Why shares of Smaller Companies are Lagging behind the Market in 2017 (Russell 2000 21-Month Chart)

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WSJ — The small-cap rally that took Wall Street by storm late last year has petered out.

Shares of smaller companies have lagged behind the market this year, underscoring investor concern over the likely timing of economic-policy changes by President Donald Trump’s administration and rising U.S. interest rates.

The Russell 2000 index of small-capitalization companies is up 2.5% this year, while the S&P 500 is up 6.2%. Small-caps rose 14% between Election Day (noted below in red) and the end of 2016, while the S&P 500 climbed 4.6% over the same time frame.

Russell 2000 21-Month Chart:

Some analysts say small-caps’ recent sluggishness is a sign of investor skepticism that Mr. Trump and Republicans in Congress will be able to quickly enact promised tax cuts and infrastructure spending measures. Those plans tend to benefit smaller, more domestically-focused companies rather than larger multinationals.

“There’s some disappointment being priced into the markets around delayed tax reform, which small companies are more vulnerable to,” said Jim McDonald, chief investment strategist at Northern Trust, which manages about $942 billion in assets.

Mr. McDonald said further delays in passing tax cuts could lead many investors to sell these stocks.

Shares of Tutor Perini Corp., a construction company based in Sylmar, Calif., are up 7.9% this year after surging 41% between Election Day and the end of 2016. Last month, the company reported fourth-quarter earnings of 60 cents a share, in line with analysts’ estimates. Shares of Celadon Group, an Indianapolis trucking firm, are up 5.6% in 2017 after running up 32% over the same period last year. The company reported quarterly earnings in February that beat analysts’ expectations.

Smaller stocks could continue to trail behind for other reasons. Higher financing costs as the Federal Reserve raises rates are likely to disproportionately affect smaller companies.

Small companies’ debt burden has grown at a faster clip than that of medium and large companies when compared with earnings growth, said Dan Suzuki, an equity strategist at Bank of America Merrill Lynch. He found that small-caps have lagged behind shares of large U.S. companies in four of the past five rate-tightening cycles since 1987.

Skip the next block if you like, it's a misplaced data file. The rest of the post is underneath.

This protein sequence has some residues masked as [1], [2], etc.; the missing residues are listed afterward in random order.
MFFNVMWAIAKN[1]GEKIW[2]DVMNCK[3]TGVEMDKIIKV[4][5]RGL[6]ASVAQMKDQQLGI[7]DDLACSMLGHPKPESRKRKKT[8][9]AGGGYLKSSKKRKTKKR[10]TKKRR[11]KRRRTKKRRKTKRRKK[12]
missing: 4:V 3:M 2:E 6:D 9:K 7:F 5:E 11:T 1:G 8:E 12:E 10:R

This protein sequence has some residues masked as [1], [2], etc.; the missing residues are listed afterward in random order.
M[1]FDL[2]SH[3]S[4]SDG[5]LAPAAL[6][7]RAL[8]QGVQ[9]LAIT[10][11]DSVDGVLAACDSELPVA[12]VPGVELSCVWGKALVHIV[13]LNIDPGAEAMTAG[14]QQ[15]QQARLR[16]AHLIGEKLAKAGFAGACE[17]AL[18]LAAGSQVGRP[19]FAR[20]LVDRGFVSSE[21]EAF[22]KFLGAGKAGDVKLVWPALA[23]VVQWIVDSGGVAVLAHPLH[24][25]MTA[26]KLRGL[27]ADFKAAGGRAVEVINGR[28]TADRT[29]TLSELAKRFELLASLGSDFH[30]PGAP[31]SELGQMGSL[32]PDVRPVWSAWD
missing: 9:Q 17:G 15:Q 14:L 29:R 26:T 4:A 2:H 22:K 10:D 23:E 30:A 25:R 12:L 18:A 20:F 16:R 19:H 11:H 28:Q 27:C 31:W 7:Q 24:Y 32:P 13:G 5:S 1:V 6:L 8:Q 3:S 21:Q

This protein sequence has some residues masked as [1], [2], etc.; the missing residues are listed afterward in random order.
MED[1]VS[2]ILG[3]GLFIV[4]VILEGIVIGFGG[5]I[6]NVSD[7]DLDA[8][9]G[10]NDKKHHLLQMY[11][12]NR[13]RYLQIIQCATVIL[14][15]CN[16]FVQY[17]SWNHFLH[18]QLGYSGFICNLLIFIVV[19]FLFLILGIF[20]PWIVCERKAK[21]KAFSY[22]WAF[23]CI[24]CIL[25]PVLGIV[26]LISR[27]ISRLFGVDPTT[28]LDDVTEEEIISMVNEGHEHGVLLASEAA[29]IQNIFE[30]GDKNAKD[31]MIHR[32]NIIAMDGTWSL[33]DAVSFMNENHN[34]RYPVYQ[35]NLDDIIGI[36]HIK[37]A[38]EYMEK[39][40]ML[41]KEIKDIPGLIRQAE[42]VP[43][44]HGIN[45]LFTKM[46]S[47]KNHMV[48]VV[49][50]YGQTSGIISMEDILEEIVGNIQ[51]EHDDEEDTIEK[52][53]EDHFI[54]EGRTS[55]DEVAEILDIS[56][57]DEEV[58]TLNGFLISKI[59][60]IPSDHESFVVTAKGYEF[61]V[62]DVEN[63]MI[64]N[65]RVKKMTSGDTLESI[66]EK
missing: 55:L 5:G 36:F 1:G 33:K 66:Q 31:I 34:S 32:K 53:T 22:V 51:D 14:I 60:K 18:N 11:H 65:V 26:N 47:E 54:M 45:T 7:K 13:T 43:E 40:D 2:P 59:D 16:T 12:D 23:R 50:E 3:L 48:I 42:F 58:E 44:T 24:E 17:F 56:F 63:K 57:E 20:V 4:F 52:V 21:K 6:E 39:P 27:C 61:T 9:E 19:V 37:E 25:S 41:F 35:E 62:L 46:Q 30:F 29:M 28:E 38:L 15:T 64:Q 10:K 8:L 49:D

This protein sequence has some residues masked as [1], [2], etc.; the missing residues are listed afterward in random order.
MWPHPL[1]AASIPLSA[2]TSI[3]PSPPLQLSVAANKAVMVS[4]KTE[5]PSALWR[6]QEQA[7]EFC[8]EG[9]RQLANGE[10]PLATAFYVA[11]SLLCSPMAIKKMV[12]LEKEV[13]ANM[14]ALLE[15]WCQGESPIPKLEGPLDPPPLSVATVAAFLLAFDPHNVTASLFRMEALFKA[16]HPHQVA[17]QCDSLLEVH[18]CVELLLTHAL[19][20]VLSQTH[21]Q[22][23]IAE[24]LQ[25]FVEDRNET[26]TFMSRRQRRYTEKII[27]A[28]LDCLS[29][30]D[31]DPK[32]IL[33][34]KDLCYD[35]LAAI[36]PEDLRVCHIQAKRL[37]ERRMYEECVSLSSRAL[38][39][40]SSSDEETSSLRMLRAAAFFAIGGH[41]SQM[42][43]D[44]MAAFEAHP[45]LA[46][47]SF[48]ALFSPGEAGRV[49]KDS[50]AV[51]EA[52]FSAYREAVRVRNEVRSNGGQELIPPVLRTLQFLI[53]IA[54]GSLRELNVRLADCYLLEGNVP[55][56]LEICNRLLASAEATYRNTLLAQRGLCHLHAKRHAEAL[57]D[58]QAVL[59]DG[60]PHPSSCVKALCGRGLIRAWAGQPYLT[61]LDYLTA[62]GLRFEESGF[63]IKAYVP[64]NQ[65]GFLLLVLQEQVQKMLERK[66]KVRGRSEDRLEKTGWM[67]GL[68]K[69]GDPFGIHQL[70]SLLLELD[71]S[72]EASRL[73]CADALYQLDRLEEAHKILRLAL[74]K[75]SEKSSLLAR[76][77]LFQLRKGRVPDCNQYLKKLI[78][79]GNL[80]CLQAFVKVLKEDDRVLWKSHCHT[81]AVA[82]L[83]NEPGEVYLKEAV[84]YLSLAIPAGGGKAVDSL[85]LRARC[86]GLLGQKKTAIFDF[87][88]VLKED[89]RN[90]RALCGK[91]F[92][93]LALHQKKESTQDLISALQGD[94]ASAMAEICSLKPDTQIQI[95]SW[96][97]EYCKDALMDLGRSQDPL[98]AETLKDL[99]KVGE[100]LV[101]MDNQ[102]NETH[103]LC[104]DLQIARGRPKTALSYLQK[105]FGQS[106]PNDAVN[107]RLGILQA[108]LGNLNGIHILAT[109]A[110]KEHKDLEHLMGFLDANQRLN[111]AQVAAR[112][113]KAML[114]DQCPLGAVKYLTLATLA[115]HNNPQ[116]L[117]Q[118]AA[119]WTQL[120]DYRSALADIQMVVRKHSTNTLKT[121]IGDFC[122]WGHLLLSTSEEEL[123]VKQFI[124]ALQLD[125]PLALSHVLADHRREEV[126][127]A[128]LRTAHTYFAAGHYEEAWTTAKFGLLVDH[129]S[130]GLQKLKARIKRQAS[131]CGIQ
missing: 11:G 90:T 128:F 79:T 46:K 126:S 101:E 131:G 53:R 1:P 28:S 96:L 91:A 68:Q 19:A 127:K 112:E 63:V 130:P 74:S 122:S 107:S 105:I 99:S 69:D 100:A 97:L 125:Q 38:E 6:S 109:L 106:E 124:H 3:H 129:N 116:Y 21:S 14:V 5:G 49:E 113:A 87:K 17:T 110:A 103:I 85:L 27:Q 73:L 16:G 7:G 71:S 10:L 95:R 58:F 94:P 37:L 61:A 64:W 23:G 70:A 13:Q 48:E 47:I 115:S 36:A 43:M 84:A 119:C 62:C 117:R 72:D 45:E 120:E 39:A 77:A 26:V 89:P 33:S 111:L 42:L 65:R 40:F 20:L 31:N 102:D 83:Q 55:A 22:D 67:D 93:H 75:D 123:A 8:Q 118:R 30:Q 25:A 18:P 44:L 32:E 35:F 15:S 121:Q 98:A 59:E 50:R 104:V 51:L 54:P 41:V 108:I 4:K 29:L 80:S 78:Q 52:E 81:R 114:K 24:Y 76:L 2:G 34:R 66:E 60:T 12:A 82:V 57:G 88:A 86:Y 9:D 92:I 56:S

Since 1925, small-cap stocks have gone through long bull and bear markets that can last a decade or more, Mr. Suzuki said. So far, small-caps are only about five years into a period where they have lagged behind large ones, raising the question of whether the postelection jump was just a transitory blip.
Yet many analysts say the fate of these smaller companies in the months ahead may be most closely tied to the prospects for Mr. Trump’s pro-business proposals.

Smaller U.S. companies that do most of their business at home pay higher effective tax rates than multinational companies, meaning they would stand to benefit more from prospective corporate-tax cuts.

Mr. Trump has pledged to renegotiate major trade agreements, a move that could hurt sales for the big exporters but wouldn’t affect domestically oriented companies much. Smaller companies also would be less affected by a rising dollar that could accompany a stronger U.S. economy and make big exporters less globally competitive.

The small-cap rally was followed by a rise in bullish bets on these stocks. Speculative long positions in Russell 2000 index futures surged to a record of 209,000 contracts during the first week of 2017, according to the Commodity Futures Trading Commission.

But long positions dwindled to 141,000 by March 14 as investors pulled out and speculative shorts surged. Bearish futures contracts have jumped to 166,000, the highest since 2008.

“The first move higher was euphoria and a lot of hedge-fund buyers fueled the run-up in small-caps,” said Mike O’Rourke, chief market strategist at JonesTrading Institutional Services. “What you’re seeing now with the pullback is a feeling that the honeymoon is over, kind of an ‘uh, oh, things are going to take longer than we thought.’ ”

Some analysts are growing skeptical that a tax cut will pass this year. Even with control of Congress, Republicans disagree on the architecture and details of plans to overhaul the tax code.

For instance, House Speaker Paul Ryan (R., Wis.) and Senate Majority Leader Mitch McConnell (R., Ky.) both say they don’t want the tax plan—with some caveats—to add to budget deficits. President Trump’s campaign plan didn’t meet that test and he is still promising huge tax cuts.

Republicans for procedural reasons also have put the tax bill behind the health-care overhaul, which is dividing lawmakers.

Tony Roth, chief investment officer at Wilmington Trust, said traction on health care is a critical test of whether the administration can push through other big policy changes as quickly as markets expect.

“Trump’s agenda, overall, is more beneficial to small-caps and the fact that the market has discounted them shows that patience is needed until tax reform is on the table,” he said.

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